Multi-criteria management of energy flows in vehicles
Energy management is the portion of the central control system that divides the driver’s demand between the vehicle’s energy sources, monitors the battery state of charge and the actuation of accessories.
A generally accepted classification is used to divide energy management methods into two main categories, i.e. those that are based on modal logic using expert understanding of the system, and those that use optimisation principles.
Two categories emerge from these methods depending on whether a vehicle’s instantaneous emission factor (speed profile as a function of time) is known.
In either case, the hybridisation degree of freedom is used to optimise a criterion, which is often the reduction in fuel consumption (equivalent in a first approximation to a reduction in CO2 emissions). This criterion can be more complex if pollutant emissions and/or the service life of critical components are taken into account.
Where n is the number of samples across a vehicle-use time frame, mf is the instantaneous fuel flow rate, POL is the instantaneous emission of the pollutant in question, SOH is the battery life criterion, and α, β and γ are the weights assigned to each criterion. A single objective for reducing fuel consumption across the entire cycle in question yields the following criterion:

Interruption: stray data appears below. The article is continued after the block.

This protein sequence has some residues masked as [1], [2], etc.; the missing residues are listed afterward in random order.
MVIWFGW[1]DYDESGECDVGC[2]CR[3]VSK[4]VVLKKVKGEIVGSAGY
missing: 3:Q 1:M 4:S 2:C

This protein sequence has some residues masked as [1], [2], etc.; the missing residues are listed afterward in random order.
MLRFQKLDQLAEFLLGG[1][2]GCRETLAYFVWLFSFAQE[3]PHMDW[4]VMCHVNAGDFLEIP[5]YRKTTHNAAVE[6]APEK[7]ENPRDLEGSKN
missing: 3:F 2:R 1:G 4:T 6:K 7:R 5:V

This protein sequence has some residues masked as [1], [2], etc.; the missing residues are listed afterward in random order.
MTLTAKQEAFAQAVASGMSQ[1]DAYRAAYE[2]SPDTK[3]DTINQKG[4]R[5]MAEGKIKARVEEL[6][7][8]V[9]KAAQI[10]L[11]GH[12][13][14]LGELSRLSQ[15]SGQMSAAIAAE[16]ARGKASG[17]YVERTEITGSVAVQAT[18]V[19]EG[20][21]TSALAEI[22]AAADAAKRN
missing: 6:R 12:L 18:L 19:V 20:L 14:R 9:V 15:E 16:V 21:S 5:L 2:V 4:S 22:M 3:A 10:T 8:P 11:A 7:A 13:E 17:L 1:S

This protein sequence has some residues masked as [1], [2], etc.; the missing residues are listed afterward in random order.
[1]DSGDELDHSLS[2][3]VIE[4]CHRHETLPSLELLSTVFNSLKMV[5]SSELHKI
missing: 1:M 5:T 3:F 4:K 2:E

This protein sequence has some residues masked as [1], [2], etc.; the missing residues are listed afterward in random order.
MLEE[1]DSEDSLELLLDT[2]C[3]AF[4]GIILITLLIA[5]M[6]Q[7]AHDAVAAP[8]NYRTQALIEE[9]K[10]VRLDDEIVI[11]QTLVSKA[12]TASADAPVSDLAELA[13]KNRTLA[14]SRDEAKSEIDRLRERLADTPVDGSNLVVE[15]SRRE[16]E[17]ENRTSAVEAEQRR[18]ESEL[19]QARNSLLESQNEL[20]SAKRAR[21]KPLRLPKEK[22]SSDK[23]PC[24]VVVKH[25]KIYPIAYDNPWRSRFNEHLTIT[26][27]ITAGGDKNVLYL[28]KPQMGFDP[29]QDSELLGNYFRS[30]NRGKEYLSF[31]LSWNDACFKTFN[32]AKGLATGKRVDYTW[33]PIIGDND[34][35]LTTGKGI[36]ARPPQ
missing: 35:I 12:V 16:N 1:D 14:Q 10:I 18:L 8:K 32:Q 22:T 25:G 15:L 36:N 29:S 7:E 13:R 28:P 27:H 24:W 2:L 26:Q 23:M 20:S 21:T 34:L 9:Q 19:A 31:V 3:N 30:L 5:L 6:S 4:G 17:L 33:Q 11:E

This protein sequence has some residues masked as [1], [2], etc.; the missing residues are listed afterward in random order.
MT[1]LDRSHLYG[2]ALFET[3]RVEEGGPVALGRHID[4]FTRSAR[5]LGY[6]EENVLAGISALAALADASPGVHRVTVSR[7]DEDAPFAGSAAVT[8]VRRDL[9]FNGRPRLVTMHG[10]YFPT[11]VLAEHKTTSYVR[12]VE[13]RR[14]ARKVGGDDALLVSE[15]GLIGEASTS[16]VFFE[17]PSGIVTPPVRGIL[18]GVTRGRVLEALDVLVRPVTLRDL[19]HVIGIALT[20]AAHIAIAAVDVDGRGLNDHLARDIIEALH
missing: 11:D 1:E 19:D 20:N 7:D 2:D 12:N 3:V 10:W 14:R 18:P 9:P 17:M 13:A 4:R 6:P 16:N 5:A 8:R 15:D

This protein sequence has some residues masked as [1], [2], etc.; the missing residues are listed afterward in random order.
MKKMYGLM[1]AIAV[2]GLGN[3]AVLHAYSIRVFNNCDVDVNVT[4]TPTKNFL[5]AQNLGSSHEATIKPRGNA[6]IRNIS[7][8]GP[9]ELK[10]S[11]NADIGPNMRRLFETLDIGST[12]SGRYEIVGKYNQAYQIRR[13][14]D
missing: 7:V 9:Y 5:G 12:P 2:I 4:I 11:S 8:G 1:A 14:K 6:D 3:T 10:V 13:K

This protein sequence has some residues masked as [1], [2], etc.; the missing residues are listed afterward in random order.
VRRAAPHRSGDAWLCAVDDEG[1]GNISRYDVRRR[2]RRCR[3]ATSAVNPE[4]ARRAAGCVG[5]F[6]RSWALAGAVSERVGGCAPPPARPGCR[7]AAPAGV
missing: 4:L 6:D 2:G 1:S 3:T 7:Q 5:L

Two degrees of constraints must be met. The first degree relates to the last objective of the overall control: monitoring the battery state of charge with the preliminary choice of the two possible options (charge sustaining or charge depleting).
The other constraints are equality constraints, which are specific to each hybrid architecture, and inequality constraints, which represent the limitations of the various powertrain subsystems.
The team’s research on offline overall optimisation focuses on the exploration of so-called exact methods that make it possible to find explicit solutions to the problem of optimisation, namely dynamic programming and the calculus of variations.
As regards online optimisation, the team has implemented controls that are based on the calculus of variations or use neural networks paired with machine learning.